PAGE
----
Krysten Ritter gets the second season of Jessica Jones off to a roaring start and reminds fans why she is one of the best casting decisions Marvel has ever made. Ritter has this uncanny ability to project such rage on camera while still maintaining how messed up she is. The writers don’t lose sight of Ritter’s character journey, and that positively impacts how this new season unfolds. Remember, this is someone who doesn’t want to be a hero but was forced into it and was brutalized by a man (Kilgrave) who she ends up killing in the end.
The second season starts with Jessica attempting to come to terms what has happened. Did Kilgrave deserve it or is she a murderer? She spends her time working easy cases just to make enough money to cover her bar tab. Luke Cage (Mike Colter) is out of the picture, and it seems things are spiraling out of control. Instead of confronting her demons, she drowns her sorrow in booze and one night stands. A client arrives at the office that actually might have a connection to Jessica thus forcing her to face what she’s locked away for so long. How does a young girl who was in a car accident disappear for 20 days only to reappear in a hospital bed with no memory? Was she just in a coma? Did a group have something to do with her powers?
The most prominent highlight surrounding the first episode is its writing. Instead of rushing through the demons that surround Ritter’s character, they allow the story to build creating a sense of anticipation. Showrunner Melissa Rosenberg, Raelle Tucker, and Jim Chory all have a great sense of pacing enabling the audience to enjoy the journey. While the first season is about Jessica’s confrontation with Kilgrave, season two focuses on her battle within. Will she ever find peace?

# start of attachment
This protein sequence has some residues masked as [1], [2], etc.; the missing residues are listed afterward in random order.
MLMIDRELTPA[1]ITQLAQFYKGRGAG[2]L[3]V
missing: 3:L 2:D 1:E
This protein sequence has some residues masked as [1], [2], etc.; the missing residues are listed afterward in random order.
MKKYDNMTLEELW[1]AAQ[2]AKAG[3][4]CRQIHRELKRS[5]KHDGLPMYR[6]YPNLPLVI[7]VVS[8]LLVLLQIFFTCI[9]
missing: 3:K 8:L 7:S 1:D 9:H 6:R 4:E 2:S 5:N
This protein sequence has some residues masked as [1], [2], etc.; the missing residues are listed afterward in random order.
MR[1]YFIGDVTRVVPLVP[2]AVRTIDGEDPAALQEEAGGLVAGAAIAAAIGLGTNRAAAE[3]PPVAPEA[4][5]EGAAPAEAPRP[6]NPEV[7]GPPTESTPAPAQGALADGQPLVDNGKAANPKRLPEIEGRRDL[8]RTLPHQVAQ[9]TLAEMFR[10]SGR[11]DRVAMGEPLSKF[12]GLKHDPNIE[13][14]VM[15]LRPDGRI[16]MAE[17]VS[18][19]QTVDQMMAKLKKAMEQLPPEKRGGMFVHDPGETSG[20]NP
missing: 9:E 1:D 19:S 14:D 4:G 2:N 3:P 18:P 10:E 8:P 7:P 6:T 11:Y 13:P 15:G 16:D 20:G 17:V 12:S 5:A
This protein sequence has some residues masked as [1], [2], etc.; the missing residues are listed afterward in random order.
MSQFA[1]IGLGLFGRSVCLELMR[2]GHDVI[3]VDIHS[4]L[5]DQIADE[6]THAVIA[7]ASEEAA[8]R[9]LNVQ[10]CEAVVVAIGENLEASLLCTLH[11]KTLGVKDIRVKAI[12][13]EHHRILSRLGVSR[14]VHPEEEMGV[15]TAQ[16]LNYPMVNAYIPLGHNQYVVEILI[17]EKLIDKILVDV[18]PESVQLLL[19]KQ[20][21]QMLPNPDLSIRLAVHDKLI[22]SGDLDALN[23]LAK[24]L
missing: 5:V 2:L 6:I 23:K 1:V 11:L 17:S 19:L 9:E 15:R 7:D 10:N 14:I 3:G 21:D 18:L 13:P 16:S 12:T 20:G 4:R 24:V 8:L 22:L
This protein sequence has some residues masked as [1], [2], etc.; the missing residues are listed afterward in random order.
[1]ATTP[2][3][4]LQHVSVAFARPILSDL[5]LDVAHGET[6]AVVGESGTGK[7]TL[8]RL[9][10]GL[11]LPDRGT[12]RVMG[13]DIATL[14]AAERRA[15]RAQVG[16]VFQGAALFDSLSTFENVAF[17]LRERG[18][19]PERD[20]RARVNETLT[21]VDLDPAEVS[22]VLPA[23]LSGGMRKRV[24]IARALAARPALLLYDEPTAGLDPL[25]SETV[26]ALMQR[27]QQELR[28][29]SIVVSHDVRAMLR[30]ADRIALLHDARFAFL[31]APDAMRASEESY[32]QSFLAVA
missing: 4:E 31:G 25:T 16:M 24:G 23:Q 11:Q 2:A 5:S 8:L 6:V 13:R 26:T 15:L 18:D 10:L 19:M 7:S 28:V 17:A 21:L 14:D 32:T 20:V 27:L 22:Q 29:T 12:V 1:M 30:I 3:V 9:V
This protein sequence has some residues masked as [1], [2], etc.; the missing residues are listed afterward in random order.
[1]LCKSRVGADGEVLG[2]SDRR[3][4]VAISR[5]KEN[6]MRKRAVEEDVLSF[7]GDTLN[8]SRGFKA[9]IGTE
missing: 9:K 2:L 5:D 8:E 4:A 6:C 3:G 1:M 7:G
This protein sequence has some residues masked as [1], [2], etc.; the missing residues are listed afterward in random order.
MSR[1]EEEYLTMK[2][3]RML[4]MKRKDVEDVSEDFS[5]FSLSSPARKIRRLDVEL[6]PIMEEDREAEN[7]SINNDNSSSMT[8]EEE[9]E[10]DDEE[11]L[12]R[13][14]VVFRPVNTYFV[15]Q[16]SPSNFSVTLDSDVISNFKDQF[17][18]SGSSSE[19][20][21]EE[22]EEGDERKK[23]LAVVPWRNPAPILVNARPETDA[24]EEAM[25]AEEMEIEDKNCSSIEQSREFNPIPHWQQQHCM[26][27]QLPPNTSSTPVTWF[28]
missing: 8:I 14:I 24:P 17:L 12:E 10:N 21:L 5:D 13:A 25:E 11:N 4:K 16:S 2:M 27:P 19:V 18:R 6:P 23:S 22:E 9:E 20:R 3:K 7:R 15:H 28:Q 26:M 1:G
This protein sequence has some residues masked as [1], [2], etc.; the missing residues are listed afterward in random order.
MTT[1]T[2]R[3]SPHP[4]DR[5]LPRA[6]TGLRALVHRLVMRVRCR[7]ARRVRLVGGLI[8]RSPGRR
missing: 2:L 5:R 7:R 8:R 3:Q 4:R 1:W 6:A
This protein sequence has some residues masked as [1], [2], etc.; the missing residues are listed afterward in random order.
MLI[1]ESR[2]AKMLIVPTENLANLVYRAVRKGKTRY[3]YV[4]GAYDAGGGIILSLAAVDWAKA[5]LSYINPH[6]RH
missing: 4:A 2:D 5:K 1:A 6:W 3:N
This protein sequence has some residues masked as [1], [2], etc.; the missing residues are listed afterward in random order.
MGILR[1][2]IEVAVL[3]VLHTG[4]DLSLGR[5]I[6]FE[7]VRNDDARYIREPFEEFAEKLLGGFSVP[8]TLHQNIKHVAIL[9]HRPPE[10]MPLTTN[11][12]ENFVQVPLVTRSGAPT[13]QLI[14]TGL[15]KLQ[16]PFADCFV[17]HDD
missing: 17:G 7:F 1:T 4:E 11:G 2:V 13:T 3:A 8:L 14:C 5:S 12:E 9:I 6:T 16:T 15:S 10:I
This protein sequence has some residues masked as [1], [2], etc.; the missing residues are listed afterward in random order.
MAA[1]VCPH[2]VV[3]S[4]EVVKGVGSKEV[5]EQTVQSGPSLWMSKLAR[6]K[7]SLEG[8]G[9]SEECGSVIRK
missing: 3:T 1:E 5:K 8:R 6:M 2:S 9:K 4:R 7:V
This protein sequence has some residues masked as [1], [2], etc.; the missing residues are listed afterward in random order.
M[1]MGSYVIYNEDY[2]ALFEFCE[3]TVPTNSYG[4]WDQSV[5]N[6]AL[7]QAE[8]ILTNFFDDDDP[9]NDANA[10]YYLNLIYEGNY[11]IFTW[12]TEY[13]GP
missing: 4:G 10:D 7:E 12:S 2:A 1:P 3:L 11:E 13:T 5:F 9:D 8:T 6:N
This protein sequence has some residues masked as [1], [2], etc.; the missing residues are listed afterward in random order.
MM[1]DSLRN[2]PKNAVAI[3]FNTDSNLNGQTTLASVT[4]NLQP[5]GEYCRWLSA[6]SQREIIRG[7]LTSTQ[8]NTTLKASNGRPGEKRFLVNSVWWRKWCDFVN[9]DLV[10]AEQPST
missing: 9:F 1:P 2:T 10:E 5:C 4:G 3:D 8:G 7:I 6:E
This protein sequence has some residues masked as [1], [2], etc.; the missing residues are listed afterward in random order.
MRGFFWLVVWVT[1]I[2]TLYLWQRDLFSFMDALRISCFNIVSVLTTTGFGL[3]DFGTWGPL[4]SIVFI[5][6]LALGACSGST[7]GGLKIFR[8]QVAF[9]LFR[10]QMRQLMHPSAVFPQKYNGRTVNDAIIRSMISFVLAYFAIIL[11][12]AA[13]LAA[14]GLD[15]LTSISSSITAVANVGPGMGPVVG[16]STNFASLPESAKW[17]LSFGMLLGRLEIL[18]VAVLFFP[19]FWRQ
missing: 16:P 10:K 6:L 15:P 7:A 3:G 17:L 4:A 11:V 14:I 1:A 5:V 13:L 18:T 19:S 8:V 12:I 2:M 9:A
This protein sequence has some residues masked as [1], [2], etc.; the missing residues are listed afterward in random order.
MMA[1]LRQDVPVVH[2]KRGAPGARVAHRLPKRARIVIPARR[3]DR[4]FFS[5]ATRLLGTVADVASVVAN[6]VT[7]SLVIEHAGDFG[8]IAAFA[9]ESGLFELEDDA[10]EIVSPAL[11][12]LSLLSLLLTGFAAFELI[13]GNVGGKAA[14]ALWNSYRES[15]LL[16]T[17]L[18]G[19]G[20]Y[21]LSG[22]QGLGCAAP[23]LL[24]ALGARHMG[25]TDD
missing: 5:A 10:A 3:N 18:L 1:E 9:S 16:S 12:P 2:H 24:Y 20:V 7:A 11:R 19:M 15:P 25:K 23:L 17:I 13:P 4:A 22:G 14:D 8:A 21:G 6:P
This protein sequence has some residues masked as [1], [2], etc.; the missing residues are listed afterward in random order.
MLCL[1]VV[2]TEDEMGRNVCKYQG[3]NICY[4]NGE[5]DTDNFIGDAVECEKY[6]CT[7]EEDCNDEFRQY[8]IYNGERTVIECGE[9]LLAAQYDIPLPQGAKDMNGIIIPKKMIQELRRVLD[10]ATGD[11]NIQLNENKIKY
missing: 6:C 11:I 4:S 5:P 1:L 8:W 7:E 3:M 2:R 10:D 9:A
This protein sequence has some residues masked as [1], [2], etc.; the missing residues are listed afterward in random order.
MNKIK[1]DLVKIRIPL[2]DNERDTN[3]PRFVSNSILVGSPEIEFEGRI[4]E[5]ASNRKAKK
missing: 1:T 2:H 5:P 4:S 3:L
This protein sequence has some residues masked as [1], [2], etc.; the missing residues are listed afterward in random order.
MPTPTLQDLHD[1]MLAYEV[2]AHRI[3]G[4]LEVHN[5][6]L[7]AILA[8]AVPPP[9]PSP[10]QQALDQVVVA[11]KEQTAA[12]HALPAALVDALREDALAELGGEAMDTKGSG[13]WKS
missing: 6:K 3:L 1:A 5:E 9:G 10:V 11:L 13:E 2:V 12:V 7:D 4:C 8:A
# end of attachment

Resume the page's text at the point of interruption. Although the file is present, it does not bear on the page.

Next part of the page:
Krysten Ritter is fantastic in the lead role and leaves no doubt that serious consideration should be given to bringing her character into the Marvel cinematic universe. Rachel Taylor returns as Trish and serves as sort of conscience for Jessica. Carrie-Anne Moss returns and is solid on screen. If anything, this should show Marvel television that casting a strong supporting cast is essential. Let’s just hope they apply that to Iron Fist.
Manuel Billeter’s cinematography enhances the struggle Jessica goes through. In the first episode, he uses different light to symbolize her conflict. Everyone will undoubtedly appreciate the close-ups during the flight sequences. Billeter also makes ample use of a gray color palette in her office creating an ominous feel.
Overall, Jessica Jones has a universal appeal which will bring in fans of all ages. Whether someone is a comic-book fan or not, the bottom line is this a good television show undoubtedly worth binge-watching the moment it’s released.